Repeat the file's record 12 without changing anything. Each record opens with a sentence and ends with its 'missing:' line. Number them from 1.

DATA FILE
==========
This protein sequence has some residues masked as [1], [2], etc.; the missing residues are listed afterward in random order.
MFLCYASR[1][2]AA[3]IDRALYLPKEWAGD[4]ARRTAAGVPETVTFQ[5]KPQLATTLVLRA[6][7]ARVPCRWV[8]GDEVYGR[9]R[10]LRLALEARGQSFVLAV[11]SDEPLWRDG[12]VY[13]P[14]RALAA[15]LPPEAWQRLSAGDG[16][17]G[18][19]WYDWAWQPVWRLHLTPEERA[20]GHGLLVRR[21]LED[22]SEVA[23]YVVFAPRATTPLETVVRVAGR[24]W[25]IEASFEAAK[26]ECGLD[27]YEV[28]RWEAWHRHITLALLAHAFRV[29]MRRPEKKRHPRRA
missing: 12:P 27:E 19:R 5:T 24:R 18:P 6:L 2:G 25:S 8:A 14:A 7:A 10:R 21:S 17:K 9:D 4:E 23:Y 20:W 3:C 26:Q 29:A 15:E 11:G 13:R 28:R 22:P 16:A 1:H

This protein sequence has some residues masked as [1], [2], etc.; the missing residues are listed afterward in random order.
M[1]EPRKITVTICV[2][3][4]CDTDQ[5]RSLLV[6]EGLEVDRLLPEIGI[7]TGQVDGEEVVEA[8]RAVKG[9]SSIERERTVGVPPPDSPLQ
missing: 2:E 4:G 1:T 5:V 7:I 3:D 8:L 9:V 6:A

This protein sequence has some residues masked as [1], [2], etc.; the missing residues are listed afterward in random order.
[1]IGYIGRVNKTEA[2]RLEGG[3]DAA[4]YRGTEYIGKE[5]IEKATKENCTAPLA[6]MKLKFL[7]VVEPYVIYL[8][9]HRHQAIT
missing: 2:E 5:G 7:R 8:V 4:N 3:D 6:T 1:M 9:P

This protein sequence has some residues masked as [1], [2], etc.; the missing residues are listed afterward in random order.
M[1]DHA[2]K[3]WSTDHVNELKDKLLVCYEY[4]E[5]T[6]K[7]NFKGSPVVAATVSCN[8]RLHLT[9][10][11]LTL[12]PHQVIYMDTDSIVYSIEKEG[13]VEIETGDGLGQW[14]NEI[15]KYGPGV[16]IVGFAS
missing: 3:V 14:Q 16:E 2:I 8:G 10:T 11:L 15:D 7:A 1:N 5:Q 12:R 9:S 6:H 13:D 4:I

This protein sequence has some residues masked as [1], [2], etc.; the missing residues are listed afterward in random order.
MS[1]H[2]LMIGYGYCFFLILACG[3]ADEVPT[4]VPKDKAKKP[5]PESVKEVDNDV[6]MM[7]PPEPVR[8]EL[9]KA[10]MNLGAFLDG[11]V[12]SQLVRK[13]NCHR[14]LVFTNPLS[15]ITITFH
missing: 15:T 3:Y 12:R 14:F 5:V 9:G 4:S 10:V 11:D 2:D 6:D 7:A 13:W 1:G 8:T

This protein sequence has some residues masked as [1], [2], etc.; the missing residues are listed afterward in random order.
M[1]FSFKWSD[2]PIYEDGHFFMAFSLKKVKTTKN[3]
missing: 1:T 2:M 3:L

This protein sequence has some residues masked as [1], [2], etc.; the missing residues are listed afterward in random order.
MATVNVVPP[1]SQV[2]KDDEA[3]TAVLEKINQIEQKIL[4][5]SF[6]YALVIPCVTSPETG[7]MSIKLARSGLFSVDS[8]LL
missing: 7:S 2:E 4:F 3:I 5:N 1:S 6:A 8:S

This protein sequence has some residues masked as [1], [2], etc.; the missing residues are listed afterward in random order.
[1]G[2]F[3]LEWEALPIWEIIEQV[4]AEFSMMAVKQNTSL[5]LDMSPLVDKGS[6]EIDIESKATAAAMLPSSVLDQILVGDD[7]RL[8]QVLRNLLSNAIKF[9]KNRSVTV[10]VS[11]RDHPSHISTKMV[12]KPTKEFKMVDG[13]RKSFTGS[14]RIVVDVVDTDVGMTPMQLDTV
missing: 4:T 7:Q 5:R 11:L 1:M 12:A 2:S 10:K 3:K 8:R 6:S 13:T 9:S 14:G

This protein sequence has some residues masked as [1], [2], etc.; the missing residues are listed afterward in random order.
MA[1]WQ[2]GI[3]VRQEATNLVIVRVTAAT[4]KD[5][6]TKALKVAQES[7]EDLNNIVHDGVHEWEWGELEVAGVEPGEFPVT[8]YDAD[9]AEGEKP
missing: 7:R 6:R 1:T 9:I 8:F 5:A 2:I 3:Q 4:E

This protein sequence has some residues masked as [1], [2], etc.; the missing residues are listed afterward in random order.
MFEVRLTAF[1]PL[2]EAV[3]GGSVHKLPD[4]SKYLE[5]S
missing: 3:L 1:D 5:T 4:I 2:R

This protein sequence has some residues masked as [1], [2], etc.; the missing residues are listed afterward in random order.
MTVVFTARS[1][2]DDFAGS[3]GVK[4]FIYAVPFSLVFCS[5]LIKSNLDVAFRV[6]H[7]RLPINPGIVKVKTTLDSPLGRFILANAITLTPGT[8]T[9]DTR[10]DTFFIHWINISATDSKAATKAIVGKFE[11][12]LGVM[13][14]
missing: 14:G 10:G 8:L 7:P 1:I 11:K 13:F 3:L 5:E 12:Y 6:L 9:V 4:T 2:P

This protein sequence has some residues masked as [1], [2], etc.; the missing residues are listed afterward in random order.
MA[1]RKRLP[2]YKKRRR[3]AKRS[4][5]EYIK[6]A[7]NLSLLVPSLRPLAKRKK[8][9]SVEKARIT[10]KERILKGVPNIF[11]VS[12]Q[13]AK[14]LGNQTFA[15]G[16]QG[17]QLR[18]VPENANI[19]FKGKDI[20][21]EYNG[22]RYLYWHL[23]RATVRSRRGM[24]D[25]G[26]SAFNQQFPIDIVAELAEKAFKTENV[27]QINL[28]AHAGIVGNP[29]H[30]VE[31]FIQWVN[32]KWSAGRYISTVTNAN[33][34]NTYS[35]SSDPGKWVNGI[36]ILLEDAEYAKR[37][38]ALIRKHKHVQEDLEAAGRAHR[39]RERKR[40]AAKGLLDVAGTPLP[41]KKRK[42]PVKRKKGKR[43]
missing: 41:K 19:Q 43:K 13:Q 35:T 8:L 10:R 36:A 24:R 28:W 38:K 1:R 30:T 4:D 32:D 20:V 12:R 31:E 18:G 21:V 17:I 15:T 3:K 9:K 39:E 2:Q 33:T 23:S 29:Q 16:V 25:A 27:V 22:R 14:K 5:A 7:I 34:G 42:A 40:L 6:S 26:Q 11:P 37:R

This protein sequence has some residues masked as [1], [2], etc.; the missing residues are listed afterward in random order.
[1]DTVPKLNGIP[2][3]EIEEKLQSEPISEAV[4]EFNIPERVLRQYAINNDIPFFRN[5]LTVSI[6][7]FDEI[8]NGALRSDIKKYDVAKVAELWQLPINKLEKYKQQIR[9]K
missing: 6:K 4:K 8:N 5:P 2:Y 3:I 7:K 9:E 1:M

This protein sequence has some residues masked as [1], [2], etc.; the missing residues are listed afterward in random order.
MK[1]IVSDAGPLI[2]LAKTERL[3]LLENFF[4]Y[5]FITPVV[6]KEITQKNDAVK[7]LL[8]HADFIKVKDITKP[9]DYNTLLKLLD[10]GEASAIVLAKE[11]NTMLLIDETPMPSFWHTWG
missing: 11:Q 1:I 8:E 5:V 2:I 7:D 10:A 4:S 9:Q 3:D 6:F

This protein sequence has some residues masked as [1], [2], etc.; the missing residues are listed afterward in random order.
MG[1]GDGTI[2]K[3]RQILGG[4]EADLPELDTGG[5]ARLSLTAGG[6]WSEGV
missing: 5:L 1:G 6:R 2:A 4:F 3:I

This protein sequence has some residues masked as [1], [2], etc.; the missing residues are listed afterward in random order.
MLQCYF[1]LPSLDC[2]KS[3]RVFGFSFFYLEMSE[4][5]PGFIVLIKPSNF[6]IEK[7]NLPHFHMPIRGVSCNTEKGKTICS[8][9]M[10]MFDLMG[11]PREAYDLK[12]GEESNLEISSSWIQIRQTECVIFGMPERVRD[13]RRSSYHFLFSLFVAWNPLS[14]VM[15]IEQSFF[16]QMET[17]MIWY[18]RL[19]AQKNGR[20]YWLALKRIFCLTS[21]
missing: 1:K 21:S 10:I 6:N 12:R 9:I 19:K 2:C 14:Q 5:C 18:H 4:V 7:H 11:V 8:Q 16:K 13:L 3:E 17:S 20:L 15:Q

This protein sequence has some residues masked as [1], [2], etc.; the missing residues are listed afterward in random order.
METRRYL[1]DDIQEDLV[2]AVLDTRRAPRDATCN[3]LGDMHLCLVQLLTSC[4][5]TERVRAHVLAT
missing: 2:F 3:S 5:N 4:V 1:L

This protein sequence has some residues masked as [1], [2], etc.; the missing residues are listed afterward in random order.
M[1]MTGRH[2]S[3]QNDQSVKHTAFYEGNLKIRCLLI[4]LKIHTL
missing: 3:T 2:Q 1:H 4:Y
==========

This protein sequence has some residues masked as [1], [2], etc.; the missing residues are listed afterward in random order.
MA[1]RKRLP[2]YKKRRR[3]AKRS[4][5]EYIK[6]A[7]NLSLLVPSLRPLAKRKK[8][9]SVEKARIT[10]KERILKGVPNIF[11]VS[12]Q[13]AK[14]LGNQTFA[15]G[16]QG[17]QLR[18]VPENANI[19]FKGKDI[20][21]EYNG[22]RYLYWHL[23]RATVRSRRGM[24]D[25]G[26]SAFNQQFPIDIVAELAEKAFKTENV[27]QINL[28]AHAGIVGNP[29]H[30]VE[31]FIQWVN[32]KWSAGRYISTVTNAN[33][34]NTYS[35]SSDPGKWVNGI[36]ILLEDAEYAKR[37][38]ALIRKHKHVQEDLEAAGRAHR[39]RERKR[40]AAKGLLDVAGTPLP[41]KKRK[42]PVKRKKGKR[43]
missing: 41:K 19:Q 43:K 13:Q 35:T 8:L 10:R 36:A 24:R 28:W 38:K 1:R 30:T 4:D 32:D 20:V 12:R 31:E 18:G 21:V 17:I 15:T 3:K 9:K 39:E 2:Q 33:T 23:S 29:Q 16:V 25:A 27:V 22:R 14:K 5:A 7:I 34:G 42:A 40:L 6:S 26:Q 11:P 37:R